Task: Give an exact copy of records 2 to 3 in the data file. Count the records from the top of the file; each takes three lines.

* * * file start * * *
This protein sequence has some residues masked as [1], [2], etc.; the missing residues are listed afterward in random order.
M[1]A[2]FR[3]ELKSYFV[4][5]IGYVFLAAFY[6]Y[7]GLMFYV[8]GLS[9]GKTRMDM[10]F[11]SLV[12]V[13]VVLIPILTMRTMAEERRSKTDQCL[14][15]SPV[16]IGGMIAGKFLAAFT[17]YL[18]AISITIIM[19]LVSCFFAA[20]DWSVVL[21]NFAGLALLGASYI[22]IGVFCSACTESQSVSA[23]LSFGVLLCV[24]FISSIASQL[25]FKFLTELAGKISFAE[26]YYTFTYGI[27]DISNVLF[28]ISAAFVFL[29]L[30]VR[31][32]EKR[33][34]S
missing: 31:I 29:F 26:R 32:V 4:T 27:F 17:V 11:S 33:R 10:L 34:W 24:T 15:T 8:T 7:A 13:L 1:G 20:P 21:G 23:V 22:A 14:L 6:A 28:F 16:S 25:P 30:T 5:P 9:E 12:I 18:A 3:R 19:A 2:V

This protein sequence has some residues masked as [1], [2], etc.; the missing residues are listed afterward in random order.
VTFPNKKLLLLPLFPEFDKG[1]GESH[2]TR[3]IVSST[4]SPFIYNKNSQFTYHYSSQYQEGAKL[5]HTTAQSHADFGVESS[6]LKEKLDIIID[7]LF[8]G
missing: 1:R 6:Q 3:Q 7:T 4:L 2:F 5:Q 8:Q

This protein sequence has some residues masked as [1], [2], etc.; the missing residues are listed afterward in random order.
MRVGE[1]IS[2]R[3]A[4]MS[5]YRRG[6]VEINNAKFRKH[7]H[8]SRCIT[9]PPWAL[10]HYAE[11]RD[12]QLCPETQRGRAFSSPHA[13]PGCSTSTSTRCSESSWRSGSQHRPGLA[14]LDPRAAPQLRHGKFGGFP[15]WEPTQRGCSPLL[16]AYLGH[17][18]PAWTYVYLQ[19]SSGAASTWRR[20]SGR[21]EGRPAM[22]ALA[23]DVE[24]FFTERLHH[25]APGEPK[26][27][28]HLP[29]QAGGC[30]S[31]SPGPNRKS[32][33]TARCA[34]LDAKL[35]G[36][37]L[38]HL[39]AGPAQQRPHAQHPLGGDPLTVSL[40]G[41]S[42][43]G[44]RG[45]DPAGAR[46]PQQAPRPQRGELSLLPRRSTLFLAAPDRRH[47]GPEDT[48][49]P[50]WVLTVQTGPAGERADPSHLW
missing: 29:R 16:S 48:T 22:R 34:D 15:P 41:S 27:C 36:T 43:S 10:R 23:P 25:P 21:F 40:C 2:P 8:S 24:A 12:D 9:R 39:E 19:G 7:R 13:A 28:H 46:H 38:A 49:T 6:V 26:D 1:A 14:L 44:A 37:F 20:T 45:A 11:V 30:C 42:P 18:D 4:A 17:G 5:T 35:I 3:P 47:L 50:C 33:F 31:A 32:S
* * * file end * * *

This protein sequence has some residues masked as [1], [2], etc.; the missing residues are listed afterward in random order.
VTFPNKKLLLLPLFPEFDKG[1]GESH[2]TR[3]IVSST[4]SPFIYNKNSQFTYHYSSQYQEGAKL[5]HTTAQSHADFGVESS[6]LKEKLDIIID[7]LF[8]G
missing: 1:R 6:Q 3:Q 7:T 4:L 2:F 5:Q 8:Q

This protein sequence has some residues masked as [1], [2], etc.; the missing residues are listed afterward in random order.
MRVGE[1]IS[2]R[3]A[4]MS[5]YRRG[6]VEINNAKFRKH[7]H[8]SRCIT[9]PPWAL[10]HYAE[11]RD[12]QLCPETQRGRAFSSPHA[13]PGCSTSTSTRCSESSWRSGSQHRPGLA[14]LDPRAAPQLRHGKFGGFP[15]WEPTQRGCSPLL[16]AYLGH[17][18]PAWTYVYLQ[19]SSGAASTWRR[20]SGR[21]EGRPAM[22]ALA[23]DVE[24]FFTERLHH[25]APGEPK[26][27][28]HLP[29]QAGGC[30]S[31]SPGPNRKS[32][33]TARCA[34]LDAKL[35]G[36][37]L[38]HL[39]AGPAQQRPHAQHPLGGDPLTVSL[40]G[41]S[42][43]G[44]RG[45]DPAGAR[46]PQQAPRPQRGELSLLPRRSTLFLAAPDRRH[47]GPEDT[48][49]P[50]WVLTVQTGPAGERADPSHLW
missing: 29:R 16:S 48:T 22:R 34:D 15:P 41:S 27:C 36:T 43:S 10:R 23:P 25:P 21:F 40:C 2:P 8:S 24:A 12:D 9:R 39:E 19:G 7:R 13:A 28:H 46:H 38:A 49:T 6:V 26:D 1:A 14:L 44:A 37:F 20:T 45:A 11:V 30:C 42:P 18:D 4:A 17:G 5:T 35:I 3:P 47:L 50:C 33:F 31:A 32:S